Catherine, a nun with a unique form of narcolepsy, attempts to lose herself in the worlds of religion, adolescent fantasy, and finally masochistic devotion to a man. Her husband, a plastic ... See full summary »
Michael Q. Schmidt
Paris, 1920s. Marguerite Dumont is a wealthy woman, lover of the music and the opera. She loves to sing for her friends, although she's not a good singer. Both her friends and her husband ... See full summary »
In one of the post-soviet countries, where sexual taboos are still ruling the society and strong traditions of Catholicism and homophobia are alive, family members and couple of friends come together to celebrate Christmas Eve.
A young woman leaves behind the underground kink clubs of New York City and enters the world of commodified BDSM, where workers are paid to embody the sexual and psychological fantasies of complete strangers. When an unscrupulous night manager asks the woman -- now working under the pseudonym Mistress Remedy -- to session with dominant clients, where she is the slave for the hour, she accepts. She soon realizes that her "habitual" submissiveness at home does not prepare her for the pressures and risks of this side of the sexual service industry. Should she leave? Or should she stay and prove to everyone -- including herself -- that she can handle it? A hybrid of creative biography and narrative fiction, REMEDY is based on director Cheyenne Picardo's experiences working as a pro-switch in New York City. The film explores the good, the bad, the offensive, the cruel, the hysterical, and the absurd aspects of commercial BDSM. It provides insight without passing judgment, but only as fast ... Written by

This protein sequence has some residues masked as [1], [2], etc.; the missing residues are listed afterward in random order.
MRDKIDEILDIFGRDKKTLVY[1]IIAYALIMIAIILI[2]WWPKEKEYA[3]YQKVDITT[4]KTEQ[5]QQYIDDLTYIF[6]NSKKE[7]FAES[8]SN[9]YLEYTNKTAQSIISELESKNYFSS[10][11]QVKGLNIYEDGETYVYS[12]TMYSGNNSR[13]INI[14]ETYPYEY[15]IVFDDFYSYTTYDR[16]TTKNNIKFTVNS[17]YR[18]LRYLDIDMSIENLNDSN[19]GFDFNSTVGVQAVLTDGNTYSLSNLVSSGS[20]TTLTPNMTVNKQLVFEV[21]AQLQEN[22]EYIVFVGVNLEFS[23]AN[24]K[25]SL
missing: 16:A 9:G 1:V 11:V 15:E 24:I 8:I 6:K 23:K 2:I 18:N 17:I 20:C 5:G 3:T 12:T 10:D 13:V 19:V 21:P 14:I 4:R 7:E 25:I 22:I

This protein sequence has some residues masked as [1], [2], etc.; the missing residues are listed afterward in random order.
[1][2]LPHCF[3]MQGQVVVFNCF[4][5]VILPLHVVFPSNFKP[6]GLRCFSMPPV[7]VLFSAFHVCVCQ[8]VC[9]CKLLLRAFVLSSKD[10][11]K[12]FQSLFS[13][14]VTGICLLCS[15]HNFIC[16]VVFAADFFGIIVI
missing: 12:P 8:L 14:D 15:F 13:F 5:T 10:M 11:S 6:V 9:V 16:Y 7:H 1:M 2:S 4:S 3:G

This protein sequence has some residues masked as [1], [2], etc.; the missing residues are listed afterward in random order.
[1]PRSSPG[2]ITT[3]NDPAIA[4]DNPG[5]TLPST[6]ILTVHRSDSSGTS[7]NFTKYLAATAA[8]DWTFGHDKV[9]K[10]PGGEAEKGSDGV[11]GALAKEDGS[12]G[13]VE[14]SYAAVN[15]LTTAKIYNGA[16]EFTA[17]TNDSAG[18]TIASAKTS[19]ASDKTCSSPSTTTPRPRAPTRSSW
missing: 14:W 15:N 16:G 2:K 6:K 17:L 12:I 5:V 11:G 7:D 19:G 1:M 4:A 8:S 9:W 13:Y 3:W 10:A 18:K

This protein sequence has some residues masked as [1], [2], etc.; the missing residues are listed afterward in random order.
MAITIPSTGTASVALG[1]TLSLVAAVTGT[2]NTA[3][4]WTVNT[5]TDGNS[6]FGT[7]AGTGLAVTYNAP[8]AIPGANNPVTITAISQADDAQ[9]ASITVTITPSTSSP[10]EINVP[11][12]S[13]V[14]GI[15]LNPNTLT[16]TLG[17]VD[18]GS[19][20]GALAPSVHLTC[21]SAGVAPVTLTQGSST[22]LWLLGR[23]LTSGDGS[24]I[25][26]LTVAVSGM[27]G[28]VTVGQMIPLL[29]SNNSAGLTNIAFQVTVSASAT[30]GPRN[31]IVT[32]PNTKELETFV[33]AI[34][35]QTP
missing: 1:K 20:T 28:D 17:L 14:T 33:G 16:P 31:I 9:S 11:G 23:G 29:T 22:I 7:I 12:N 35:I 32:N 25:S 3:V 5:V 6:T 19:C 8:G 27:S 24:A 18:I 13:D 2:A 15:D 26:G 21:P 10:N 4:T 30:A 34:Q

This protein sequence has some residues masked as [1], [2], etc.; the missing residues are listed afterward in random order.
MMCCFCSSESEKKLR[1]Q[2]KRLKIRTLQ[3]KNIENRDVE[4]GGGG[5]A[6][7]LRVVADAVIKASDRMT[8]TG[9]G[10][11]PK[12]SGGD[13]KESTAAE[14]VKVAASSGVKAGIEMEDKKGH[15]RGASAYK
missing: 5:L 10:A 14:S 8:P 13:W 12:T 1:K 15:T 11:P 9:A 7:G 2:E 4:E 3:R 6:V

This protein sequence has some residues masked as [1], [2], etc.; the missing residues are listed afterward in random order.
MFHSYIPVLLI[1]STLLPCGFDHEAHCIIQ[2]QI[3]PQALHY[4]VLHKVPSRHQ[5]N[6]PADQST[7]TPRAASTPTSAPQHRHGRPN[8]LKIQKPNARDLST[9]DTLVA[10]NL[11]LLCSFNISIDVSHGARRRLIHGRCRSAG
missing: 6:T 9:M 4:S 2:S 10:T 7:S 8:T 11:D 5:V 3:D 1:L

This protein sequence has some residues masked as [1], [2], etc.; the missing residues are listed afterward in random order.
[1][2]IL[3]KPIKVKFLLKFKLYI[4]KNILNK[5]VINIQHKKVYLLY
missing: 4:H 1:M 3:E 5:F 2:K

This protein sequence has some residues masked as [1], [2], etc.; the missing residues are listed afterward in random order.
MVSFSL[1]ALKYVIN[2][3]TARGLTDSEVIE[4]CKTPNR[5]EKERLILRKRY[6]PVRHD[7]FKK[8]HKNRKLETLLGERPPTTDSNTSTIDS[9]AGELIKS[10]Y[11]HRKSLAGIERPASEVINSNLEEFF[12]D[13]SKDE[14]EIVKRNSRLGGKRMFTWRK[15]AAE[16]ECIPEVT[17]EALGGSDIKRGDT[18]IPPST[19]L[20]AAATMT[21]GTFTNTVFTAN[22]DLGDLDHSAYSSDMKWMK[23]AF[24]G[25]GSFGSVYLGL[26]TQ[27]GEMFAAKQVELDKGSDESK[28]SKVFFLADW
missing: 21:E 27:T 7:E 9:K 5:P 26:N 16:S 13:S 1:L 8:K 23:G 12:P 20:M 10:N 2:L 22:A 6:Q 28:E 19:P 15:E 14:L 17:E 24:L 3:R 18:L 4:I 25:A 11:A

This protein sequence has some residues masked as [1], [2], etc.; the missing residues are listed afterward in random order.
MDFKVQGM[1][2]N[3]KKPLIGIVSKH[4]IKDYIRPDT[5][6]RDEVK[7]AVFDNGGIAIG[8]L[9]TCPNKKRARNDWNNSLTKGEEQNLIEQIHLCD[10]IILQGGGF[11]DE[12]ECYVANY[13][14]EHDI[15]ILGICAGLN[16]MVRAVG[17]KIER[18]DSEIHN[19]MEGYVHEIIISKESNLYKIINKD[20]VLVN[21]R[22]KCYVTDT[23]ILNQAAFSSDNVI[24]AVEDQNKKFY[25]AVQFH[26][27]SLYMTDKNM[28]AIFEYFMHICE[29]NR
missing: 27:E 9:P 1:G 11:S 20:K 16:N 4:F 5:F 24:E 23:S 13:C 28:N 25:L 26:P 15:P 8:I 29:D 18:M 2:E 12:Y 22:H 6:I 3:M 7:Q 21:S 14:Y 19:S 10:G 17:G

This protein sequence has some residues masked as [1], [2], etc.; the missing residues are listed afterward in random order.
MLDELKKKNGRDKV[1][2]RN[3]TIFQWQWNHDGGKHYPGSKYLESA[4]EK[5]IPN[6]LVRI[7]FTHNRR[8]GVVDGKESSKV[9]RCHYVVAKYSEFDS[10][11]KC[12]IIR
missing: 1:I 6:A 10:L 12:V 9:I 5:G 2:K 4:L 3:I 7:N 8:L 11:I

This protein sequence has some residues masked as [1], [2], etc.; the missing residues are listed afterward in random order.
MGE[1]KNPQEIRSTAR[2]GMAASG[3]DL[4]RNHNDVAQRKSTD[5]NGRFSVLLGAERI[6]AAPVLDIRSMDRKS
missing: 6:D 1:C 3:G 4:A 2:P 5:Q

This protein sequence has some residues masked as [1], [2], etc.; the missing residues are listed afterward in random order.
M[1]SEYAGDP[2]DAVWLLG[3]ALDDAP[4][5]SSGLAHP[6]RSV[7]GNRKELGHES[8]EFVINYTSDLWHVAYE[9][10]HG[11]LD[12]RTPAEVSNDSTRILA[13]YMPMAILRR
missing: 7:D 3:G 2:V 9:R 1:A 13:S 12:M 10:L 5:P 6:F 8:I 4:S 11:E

All session scenes are based on actual sessions involving the writer/director. Names, ages, ethnicities, etc. of clients were altered, but the dramatizations of the action itself was kept as close to real events as possible. The dungeon employees, however, are not based on specific people, but more on the types of workers Picardo encountered. See more »
I thought you girls usually start with what you do and don't do. Emphasis on the don't do. Should I assume there's nothing you don't do?
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"No animals were harmed in the making of this film -- unless they begged for it." See more »